the making of the Ganga
The confluence of the Alaknanda and Bhagirathi Rivers forming the Ganges River at Devprayag.

28 November 2010

Agra Fort

Agra, Uttar Pradesh, India

After wandering for hours around Taj Mahal, I walked over to Agra Fort, because it wasn't that far. Besides, the purely normal along the way would likely contain something new to me.

fort from a distance
From far outside the walls of the fort, looking to the many buildings within.

The fort is impressive just to approach. Walls are built of brick and covered over in red sandstone that is quite striking. So far removed from thinking of the strategies of defending a piece of land, the many layers for defending armies to guard within, the slits to shoot from, the way the lowest wall is shaped to make repelling climbers easier all looks artistic. It all looks quite formidable, although it seems to have changed hands quite a few times.

some of wall and gardens
Plenty of grassy grounds around the formidable wall.

more fort wall
More of the details of the outer wall.

Taj Mahal

Agra, Uttar Pradesh, India

It seems to be the in thing to take a day trip to Agra and see a few of the sights. There are a number of trains leaving Dehli in the morning and arriving back in the evening. While the majority of most trains seem to be 3rd class, the one I was on had none and even served a breakfast on the way out and some supper on the way back. What luxury, but without the antics of 3rd class, how can it be a train in India? First stop for the day was the Taj Mahal. They all say you must go. The tuk-tuk driver of course offered to be my dedicated driver for the day for a flat fee, but I dislike such arrangements. Tickets are expensive for foreigners in comparison to citizens, but as Shachi points out we do not pay the national taxes that also go to keeping the place up. My camera did not also need its own ticket, an odd and all too common phenomenon in other places. Video cameras were forbidden. I almost failed at not pointing out that every still digital camera is capable of video these days. For my more expensive ticket, I also got a box of items they thought I might need. There are booties to put over my shoes for entering the mausoleum (citizens must take their shoes off) and a bottle of water. Otherwise, food and drink were not permitted inside. I decided not to point out the dried fruit in my bag. If I do not pull it out and eat it, it is as good as not there, right? They also did not allow menstruating women, which is quite none of their business. Without much ado, I got my ticket and shuffled into the forecourt.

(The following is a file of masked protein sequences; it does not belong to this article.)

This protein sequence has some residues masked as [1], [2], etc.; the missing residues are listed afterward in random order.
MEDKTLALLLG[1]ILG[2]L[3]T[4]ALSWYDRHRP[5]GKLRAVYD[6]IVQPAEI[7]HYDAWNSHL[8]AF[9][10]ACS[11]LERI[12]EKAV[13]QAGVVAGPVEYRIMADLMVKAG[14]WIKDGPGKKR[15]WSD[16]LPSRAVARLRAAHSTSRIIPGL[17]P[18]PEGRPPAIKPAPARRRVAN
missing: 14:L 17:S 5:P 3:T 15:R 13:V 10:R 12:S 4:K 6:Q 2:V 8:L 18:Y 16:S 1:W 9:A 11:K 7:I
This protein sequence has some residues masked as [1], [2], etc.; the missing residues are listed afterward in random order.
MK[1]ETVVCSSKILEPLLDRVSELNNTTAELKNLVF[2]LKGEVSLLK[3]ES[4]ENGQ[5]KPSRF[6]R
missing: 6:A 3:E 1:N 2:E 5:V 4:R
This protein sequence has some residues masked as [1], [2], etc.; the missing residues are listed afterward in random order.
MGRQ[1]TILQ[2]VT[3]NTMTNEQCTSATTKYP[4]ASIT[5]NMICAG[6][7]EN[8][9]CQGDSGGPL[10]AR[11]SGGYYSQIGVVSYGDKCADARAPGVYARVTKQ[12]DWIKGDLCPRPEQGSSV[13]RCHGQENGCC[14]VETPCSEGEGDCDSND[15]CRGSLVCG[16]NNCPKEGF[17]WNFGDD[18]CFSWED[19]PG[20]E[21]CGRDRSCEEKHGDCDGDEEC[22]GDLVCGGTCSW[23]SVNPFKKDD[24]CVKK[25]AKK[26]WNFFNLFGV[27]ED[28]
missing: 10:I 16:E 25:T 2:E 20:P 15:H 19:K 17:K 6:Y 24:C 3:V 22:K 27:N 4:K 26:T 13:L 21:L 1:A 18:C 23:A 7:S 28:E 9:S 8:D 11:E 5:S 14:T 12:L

gate within the complex of the Taj Mahal
The main gate entry within the complex of buildings of the Taj Mahal.

top dome of mosoleum behind the wall
The first look at the iconic mausoleum.

Ecological Staircase to the Pygmy Forest

Jug Handle State Natural Preserve Click for map. I noticed an Earthcache that looked interesting as it asks for study of an area wi...